Here’s the first info sheet I put together about the new DHHS rule for my school’s chapter of lsrj.
The Department of Health and Human Services has issued a final rule “to ensure that Department funds do not support morally coercive or discriminatory practices or policies in violation of federal law, pursuant to the Church Amendments (42 U.S.C. 300a-7), Public Health Service (PHS) Act § 245 (42 U.S.C. 238n), and the Weldon > Amendment (Consolidated Appropriations Act, 2008, Public Law 110-161, Div. G, § 508(d), 121 Stat. 1844, 2209).”
What it says: Recipients of federal funds cannot compel individuals or institutions in the healthcare field into participating in or assisting in actions they find morally or religiously objectionable. The stated > purpose of the rule is to prevent discrimination against those who refuse to perform particular services based on a moral or religious objection.
-An institution receiving federal funds cannot refuse to hire on the basis that a candidate refuses to perform or assist in particular services due to a religious or moral conviction. Health care personnel covered by the rule may range from doctors to “an employee whose task it is to clean the instruments used in a particular procedure.”
-Healthcare personnel/entities cannot be forced to perform or assist in procedures they have an objection to at all. This means that once they refuse to perform, they do not have to assist the patient in obtaining the treatment at all.
-The Department has refused to define abortion as excluding contraception
-Pharmacists are still included under the conscience rule.
-The Department has also refused to define moral or religious objections. The Department doesn’t require the objections to be consistently applied.
What it means:
Access and information about reproductive health services will be dependant upon the moral or religious objections of provider you visit.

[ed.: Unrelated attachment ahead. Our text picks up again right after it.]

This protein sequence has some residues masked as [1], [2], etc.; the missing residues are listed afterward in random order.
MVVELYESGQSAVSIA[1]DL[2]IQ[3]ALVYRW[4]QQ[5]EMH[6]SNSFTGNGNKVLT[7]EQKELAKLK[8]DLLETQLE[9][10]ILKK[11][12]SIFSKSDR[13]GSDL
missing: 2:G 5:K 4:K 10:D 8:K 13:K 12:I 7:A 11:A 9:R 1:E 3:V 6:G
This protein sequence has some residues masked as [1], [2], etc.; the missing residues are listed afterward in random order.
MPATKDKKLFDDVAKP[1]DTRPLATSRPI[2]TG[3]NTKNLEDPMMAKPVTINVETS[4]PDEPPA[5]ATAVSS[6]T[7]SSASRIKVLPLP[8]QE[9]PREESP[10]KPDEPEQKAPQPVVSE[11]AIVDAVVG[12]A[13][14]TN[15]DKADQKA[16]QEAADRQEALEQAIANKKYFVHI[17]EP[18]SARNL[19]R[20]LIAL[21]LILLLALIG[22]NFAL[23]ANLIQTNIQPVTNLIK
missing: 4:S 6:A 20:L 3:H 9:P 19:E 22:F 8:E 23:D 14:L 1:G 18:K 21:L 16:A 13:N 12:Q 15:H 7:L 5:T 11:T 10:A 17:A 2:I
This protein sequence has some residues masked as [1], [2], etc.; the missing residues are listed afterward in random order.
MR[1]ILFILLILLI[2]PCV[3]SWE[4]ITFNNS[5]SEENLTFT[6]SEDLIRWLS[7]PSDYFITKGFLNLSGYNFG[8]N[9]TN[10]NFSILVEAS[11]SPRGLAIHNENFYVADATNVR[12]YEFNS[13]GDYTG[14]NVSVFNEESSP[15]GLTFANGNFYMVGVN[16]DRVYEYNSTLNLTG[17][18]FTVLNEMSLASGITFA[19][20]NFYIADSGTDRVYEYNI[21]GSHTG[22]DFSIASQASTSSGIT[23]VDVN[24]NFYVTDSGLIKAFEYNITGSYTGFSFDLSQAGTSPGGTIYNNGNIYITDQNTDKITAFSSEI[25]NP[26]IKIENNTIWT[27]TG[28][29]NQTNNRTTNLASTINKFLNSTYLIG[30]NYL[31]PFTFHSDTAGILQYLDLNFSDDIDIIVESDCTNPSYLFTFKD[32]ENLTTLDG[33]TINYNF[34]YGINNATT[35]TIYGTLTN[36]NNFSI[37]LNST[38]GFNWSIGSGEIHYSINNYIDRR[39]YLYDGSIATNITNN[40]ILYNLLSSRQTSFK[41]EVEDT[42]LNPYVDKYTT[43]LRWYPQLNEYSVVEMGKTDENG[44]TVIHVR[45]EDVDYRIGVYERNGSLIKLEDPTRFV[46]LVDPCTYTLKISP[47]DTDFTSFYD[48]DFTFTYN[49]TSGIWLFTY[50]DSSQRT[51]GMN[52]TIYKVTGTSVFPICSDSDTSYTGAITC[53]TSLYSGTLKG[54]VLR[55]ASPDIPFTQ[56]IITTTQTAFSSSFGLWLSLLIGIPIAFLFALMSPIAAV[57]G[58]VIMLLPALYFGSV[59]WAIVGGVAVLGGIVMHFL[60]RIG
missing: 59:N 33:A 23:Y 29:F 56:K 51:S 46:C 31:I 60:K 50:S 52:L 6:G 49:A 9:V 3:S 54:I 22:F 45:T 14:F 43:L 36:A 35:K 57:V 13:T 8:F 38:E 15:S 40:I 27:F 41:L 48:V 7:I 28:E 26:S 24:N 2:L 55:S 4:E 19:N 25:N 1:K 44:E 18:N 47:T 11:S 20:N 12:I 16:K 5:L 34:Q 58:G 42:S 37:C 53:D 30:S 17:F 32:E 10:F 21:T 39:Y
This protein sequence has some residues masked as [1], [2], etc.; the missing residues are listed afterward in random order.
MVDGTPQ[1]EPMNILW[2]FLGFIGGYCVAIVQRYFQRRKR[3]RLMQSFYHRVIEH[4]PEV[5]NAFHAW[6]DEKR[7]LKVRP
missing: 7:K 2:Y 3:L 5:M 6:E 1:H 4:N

-Moral and religious objections remain undefined which allows for discrimination so long as the objections are framed as moral or religious in nature. Providers can easily refuse to serve entire federally protected groups–as long as they say the decision is based in morality or religion.
-Since abortion remains undefined, this allows providers to refuse to perform any service that is considered a form of abortion. Hormonal birth control, Intra Uterine Devices, and sterilization procedures have all been called forms of abortion before.
-Emergency contraception is also endangered by the rule. Providers are not required to counsel about it, provide it, or direct a patient to a provider that will. Whether a rape survivor can get emergency contraception in the reccommended 72 hours after the attack will depend on the hospital the rapist leaves them closest to.
-Moral or religious objection can also cover healthcare > providers that refuse to counsel about or provide free non hormonal birth control such as condoms.
In an emergency situation where a patient requires immediate care, they may not receive it if the procedure required goes against the morality of even assisting personnel. The patient will have to wait while the hospital locates someone willing to assist.
-Title X funds will now be available to crisis pregnancy centers that refuse to counsel patients about the availability of abortion.
-The Department simultaneously claims that access to reproductive health services will not be threatened and that decreases in services are proof positive that the rule works to help providers regain their moral compass.
“If access to any service significantly declined with the implementation of this rule and all other factors remained unchanged, that fact could be evidence that health care providers in question had previously been compelled to deliver the service over their conscience objections.”
The morality or religion of your healthcare provider can control whether or not you are informed about all of your reproductive options, and whether you will have access to those options. Your pharmacist can also control whether or not you receive any prescriptions your healthcare provider has deemed necessary.